Updated:ORLANDO, Fla. —
On Thursday University of Central Florida officials met to discuss a proposed plan to require all students to have health insurance.
The UCF Board of Trustee's Finance Committee asked for more research about how such a mandate could impact students financially.
Student Tyler Wathen is still covered by his mother’s health insurance plan, but said he doesn’t know what he would do if he didn’t have a safety net.
“I know if I did get sick, if I didn’t have a way to get the medicine, or a way to recover, I’m out for two days. I’d miss so much in class,” Wathen said.
That’s a big reason behind the new push to make health insurance a requirement to enroll.
“A student could have one injury that could be a significant setback if you don’t have insurance,” said UCF spokesperson Chad Binette.
One in every five UCF students doesn’t have health insurance.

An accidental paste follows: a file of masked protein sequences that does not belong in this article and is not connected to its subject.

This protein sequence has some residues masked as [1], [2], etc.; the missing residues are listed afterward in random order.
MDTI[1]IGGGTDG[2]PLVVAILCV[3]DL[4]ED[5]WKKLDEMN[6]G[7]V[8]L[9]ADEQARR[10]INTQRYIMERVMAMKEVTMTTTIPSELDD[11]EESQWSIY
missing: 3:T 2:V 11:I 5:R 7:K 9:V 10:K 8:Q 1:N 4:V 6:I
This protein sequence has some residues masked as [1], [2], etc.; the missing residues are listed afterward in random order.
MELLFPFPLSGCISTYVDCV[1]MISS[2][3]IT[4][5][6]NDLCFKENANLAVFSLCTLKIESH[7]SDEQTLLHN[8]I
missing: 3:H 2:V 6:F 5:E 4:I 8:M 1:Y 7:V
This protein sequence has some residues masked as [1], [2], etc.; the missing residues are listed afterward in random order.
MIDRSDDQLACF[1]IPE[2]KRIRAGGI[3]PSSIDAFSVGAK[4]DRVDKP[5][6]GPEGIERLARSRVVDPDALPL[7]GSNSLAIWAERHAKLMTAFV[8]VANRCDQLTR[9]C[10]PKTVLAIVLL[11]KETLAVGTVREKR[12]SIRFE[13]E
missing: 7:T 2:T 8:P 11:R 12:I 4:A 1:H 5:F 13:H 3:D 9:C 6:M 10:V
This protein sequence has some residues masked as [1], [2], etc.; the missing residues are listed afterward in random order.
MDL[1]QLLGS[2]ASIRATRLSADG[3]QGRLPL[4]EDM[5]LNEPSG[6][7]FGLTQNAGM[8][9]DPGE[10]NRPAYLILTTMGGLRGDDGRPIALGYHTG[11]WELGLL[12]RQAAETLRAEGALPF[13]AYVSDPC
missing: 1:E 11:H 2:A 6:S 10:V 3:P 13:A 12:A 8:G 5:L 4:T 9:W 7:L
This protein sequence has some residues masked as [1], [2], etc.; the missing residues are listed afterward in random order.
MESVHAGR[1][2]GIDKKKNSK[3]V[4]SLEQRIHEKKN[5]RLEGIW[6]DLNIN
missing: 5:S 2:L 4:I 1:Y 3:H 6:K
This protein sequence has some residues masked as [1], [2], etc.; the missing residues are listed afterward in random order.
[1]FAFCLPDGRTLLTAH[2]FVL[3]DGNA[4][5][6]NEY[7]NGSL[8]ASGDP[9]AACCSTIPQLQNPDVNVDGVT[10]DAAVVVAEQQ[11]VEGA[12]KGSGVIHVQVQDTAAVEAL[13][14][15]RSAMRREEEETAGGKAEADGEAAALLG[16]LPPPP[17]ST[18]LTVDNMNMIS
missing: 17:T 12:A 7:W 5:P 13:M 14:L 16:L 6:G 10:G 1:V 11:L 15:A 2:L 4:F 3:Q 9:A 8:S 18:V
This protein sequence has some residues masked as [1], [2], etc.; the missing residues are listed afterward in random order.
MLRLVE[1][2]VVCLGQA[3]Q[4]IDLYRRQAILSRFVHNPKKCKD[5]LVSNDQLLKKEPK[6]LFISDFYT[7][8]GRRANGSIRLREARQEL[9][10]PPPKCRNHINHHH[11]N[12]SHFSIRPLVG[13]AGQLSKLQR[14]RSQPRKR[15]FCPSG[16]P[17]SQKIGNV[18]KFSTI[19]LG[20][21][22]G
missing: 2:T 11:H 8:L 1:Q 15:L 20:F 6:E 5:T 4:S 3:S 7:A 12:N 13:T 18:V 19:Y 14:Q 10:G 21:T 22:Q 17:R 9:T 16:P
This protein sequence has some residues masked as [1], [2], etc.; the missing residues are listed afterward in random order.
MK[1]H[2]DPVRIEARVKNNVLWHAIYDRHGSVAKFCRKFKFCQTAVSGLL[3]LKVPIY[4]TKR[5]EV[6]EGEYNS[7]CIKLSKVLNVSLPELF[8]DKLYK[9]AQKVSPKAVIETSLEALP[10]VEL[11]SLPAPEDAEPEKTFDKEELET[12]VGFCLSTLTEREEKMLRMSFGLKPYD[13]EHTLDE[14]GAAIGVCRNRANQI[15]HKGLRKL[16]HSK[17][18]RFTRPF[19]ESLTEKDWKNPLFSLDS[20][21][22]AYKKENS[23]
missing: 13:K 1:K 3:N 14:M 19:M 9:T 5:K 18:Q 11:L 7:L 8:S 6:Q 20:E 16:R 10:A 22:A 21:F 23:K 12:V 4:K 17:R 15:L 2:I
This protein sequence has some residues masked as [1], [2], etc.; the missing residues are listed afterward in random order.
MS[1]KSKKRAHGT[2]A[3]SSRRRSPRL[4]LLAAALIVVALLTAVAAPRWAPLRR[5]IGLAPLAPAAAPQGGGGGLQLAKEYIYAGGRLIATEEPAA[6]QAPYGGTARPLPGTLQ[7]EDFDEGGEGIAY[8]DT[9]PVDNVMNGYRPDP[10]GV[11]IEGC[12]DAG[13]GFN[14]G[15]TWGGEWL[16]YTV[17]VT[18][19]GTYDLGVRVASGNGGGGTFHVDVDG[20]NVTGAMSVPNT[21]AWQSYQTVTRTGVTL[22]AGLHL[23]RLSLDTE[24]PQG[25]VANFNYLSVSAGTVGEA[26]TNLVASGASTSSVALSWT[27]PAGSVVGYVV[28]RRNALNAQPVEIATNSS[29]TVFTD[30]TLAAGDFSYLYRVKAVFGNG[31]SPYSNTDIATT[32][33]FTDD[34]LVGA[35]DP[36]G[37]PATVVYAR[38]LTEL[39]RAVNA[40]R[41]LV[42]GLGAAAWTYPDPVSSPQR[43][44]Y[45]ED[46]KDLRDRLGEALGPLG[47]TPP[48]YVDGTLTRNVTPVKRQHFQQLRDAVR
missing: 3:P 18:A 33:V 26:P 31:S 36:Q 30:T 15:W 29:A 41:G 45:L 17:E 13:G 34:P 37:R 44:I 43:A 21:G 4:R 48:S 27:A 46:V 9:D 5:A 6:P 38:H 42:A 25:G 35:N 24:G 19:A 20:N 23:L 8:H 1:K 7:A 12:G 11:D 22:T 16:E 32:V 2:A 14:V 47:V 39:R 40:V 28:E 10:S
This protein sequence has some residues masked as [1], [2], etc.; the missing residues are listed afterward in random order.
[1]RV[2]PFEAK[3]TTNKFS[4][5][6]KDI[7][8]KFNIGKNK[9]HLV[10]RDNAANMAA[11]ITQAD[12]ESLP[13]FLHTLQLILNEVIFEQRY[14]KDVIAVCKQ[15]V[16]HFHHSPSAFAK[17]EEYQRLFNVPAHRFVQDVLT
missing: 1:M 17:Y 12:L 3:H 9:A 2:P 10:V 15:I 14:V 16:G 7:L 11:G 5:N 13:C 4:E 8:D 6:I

The school’s Health Services director told the committee the plan would require incoming students who don’t have their own insurance, or aren’t covered by their parent’s plan, to purchase a plan through the school for about $1,400 each year.
“A lot of students don’t have a lot of money for health care,” said student Chris Koury.
But supporters said if health care is listed as an enrollment requirement, students can get help through financial aid, even though the extra money wouldn't cover the entire cost.
Florida State University has required coverage since 2007, and officials there say enrollment hasn't dropped.
But committee members still want to know if enrollment among financially needy applicants has dropped because of the requirement.
Health Services officials haven’t set a timeline for when they'll have those recommendations.
It would take a full board of trustees to approve the measure.